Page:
Creating a piece in silver takes time and many different stages. I design each peice of jewellery or silver first by sketching my ideas, then drawing more detailed drawings of the item. All my products are then handmade and hand engraved to a high level of craftmanship on Dønna in my own workshop.
Hand engraving is a technique that I absolutely love as it is a wonderful way to let light interact and play with silver. Hand engraving is the decoration of objects using the traditional hand held engraving tool known as gravers.
Evidence of hand engraving has been found since as far back as the Middle Stone ages. People have been using engraving as a form of communication - for example engraving onto stone walls, right through to the production of coins, seals and also in print making. Engraving on metal has since then developed from just being a practical tool, in to a more decorative form.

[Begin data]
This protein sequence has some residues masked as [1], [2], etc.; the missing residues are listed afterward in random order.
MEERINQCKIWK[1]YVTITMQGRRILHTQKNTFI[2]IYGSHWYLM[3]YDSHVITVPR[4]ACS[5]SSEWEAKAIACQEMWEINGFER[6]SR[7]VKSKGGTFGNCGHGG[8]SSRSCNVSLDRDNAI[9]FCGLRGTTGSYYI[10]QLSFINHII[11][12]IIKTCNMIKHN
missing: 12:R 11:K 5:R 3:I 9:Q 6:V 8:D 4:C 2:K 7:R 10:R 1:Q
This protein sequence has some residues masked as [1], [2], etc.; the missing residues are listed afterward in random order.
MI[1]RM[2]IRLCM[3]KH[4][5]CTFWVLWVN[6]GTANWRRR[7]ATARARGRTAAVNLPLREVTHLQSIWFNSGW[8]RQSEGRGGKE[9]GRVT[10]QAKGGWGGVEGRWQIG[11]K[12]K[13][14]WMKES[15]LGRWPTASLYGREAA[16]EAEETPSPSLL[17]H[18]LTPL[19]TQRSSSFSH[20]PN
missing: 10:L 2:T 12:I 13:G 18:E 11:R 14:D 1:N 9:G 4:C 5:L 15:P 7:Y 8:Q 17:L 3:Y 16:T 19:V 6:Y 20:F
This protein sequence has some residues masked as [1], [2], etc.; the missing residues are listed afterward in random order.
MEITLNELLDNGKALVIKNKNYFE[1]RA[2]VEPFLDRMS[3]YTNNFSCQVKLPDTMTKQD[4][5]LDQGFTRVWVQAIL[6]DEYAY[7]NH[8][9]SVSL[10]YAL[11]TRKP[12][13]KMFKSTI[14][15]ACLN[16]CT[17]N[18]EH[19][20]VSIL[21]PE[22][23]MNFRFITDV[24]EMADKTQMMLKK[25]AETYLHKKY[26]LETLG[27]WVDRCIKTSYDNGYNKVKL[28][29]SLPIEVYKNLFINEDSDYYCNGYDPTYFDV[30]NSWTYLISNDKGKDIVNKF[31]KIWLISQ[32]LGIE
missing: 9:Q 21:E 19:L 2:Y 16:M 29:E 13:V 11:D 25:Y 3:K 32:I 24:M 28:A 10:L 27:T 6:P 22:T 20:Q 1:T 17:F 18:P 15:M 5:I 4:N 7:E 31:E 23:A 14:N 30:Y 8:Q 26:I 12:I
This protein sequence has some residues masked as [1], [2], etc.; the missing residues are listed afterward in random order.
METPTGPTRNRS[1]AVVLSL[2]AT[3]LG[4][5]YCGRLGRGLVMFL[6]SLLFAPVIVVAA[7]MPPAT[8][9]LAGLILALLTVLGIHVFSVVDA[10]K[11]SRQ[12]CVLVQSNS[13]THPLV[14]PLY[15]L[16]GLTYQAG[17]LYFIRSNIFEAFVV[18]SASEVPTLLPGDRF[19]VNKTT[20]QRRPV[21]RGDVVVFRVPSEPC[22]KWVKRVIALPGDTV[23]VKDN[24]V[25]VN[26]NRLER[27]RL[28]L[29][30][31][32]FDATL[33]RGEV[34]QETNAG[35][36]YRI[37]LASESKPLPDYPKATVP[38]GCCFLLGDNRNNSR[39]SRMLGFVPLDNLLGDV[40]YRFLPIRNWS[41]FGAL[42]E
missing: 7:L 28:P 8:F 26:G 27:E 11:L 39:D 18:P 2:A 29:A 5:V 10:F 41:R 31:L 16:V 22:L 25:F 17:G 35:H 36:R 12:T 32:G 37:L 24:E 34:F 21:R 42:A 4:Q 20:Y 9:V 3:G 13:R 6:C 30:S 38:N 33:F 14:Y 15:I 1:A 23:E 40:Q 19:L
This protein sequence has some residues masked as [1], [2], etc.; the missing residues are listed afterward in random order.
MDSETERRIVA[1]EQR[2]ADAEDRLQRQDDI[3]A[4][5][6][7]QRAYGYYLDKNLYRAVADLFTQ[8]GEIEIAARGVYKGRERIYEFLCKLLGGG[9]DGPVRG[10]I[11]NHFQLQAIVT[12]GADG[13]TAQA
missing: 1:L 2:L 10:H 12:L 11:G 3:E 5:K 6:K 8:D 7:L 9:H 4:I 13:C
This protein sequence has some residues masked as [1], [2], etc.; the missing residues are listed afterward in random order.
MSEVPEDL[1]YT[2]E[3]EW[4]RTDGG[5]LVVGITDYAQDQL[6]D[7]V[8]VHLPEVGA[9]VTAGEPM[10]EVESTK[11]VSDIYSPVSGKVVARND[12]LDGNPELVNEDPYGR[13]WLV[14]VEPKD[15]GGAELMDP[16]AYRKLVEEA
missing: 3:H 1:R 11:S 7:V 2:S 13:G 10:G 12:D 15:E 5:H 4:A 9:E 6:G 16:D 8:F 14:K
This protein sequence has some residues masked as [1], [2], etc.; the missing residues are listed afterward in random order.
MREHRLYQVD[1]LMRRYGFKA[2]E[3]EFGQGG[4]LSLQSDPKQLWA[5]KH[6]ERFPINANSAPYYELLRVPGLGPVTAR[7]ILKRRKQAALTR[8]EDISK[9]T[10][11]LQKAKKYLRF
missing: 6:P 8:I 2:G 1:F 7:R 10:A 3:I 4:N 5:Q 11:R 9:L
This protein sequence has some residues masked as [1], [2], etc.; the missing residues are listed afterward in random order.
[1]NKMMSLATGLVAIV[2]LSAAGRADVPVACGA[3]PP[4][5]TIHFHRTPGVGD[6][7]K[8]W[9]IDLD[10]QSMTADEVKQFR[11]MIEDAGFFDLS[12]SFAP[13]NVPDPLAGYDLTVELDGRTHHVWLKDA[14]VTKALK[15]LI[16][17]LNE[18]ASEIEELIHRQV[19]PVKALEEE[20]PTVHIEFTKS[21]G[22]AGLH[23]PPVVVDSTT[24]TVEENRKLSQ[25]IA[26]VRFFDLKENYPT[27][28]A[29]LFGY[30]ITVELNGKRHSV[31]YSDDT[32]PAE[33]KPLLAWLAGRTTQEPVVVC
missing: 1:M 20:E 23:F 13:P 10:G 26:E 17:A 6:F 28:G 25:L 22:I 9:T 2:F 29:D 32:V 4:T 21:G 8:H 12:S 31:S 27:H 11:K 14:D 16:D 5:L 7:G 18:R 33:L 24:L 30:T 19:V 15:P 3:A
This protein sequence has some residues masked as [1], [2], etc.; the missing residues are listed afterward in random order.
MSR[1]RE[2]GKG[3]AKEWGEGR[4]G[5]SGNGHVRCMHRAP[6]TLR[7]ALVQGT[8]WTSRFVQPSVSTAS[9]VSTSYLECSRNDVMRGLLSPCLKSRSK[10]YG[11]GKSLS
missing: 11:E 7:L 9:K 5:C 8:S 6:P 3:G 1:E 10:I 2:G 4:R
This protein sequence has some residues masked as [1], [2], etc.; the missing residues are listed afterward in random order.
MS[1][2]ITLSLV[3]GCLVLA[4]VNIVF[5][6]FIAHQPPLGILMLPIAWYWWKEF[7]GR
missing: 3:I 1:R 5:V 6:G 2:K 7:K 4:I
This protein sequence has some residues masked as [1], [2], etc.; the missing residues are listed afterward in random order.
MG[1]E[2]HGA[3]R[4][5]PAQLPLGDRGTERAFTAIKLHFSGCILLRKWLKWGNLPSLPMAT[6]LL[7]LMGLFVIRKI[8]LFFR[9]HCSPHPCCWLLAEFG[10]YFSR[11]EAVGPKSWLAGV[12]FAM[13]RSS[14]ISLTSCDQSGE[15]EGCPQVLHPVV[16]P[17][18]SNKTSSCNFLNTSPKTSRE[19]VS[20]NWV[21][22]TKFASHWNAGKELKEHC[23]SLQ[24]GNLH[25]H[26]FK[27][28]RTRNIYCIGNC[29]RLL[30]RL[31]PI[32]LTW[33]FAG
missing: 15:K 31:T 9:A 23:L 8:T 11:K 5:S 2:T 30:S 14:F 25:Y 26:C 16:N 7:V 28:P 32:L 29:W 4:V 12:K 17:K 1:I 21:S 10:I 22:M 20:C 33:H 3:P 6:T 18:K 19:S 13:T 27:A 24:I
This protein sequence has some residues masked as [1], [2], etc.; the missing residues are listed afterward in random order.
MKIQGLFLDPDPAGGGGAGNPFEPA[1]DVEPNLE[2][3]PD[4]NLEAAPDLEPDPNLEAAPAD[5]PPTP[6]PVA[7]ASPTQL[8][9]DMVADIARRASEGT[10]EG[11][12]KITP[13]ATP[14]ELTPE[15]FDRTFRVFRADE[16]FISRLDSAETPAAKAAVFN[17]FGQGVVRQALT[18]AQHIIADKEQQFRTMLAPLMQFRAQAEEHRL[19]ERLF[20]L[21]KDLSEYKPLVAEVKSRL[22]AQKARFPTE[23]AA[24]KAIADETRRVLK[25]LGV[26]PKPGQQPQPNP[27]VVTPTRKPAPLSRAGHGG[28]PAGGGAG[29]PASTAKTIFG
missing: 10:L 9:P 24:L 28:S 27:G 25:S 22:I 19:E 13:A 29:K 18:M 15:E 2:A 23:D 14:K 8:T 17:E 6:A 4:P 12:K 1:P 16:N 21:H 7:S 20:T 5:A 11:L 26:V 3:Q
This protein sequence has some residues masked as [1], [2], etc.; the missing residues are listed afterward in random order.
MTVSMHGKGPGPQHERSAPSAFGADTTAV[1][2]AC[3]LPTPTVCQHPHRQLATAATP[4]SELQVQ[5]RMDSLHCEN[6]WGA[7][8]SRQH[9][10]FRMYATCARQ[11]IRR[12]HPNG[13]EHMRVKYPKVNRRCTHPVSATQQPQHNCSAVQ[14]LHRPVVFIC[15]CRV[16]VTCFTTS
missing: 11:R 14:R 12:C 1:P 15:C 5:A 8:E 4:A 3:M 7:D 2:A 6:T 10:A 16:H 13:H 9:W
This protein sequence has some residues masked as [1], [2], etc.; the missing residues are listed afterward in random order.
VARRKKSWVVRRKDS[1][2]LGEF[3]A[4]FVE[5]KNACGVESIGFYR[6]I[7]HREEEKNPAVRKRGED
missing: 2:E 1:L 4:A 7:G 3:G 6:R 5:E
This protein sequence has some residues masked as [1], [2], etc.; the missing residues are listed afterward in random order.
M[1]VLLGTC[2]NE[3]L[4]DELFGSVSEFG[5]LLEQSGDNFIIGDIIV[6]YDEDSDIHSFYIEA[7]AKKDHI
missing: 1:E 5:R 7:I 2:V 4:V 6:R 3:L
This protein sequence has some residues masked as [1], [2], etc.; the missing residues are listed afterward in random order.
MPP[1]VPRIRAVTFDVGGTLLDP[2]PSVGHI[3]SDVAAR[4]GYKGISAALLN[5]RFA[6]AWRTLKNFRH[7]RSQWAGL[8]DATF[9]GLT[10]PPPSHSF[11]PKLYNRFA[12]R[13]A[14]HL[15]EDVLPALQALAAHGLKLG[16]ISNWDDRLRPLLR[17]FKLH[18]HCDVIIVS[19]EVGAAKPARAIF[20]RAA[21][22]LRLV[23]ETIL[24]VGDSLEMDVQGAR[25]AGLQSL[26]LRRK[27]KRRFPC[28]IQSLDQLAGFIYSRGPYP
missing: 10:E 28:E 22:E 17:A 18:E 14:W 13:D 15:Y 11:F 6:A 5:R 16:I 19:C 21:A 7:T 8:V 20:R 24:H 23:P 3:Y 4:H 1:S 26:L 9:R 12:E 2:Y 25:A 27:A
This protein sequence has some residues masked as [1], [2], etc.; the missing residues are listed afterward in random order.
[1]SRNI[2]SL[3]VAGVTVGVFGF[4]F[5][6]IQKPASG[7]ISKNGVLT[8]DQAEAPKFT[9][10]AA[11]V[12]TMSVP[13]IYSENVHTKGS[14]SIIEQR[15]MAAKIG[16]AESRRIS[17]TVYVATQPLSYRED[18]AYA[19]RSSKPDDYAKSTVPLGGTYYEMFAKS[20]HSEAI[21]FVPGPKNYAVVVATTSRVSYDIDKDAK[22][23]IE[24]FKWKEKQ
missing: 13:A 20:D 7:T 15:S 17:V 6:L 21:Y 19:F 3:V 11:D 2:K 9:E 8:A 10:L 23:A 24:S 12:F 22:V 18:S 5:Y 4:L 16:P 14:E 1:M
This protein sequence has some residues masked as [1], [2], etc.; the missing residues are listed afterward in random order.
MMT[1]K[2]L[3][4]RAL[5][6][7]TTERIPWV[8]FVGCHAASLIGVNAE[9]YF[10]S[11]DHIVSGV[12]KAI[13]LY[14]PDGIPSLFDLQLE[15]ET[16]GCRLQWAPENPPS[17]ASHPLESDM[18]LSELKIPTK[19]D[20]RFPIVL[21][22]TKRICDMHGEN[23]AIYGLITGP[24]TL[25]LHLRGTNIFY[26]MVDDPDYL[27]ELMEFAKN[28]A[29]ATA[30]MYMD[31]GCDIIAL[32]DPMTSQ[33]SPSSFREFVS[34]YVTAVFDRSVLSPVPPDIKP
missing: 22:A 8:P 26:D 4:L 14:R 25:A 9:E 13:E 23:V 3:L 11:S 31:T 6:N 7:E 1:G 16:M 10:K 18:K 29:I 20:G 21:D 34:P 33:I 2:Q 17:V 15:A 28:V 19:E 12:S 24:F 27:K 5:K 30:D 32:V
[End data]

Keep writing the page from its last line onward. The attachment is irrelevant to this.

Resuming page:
Hand engraving, especially on metal, takes time and patience and a lot of application. The control of the tool comes from the way in which the graver is held in the palm of your hand and how it is pushed across the piece to cut through the metal, with no help from machinery. Through mastering this control and using polished steel gravers being pushed through the metal at specific angles can create a wide variety for many complex and dazzling cuts to be produced in the metal.
I was introduced to hand engraving when I was 13, by master engraver Malcolm Appleby who is renowned for his work. And since then I fell in love with the technique. I was taught how to hand engrave through his very original approach and guided to see the importance of attention to every small detail.
Hand engraving is a very rare art and I am one of the very few in Norway who practice this technique.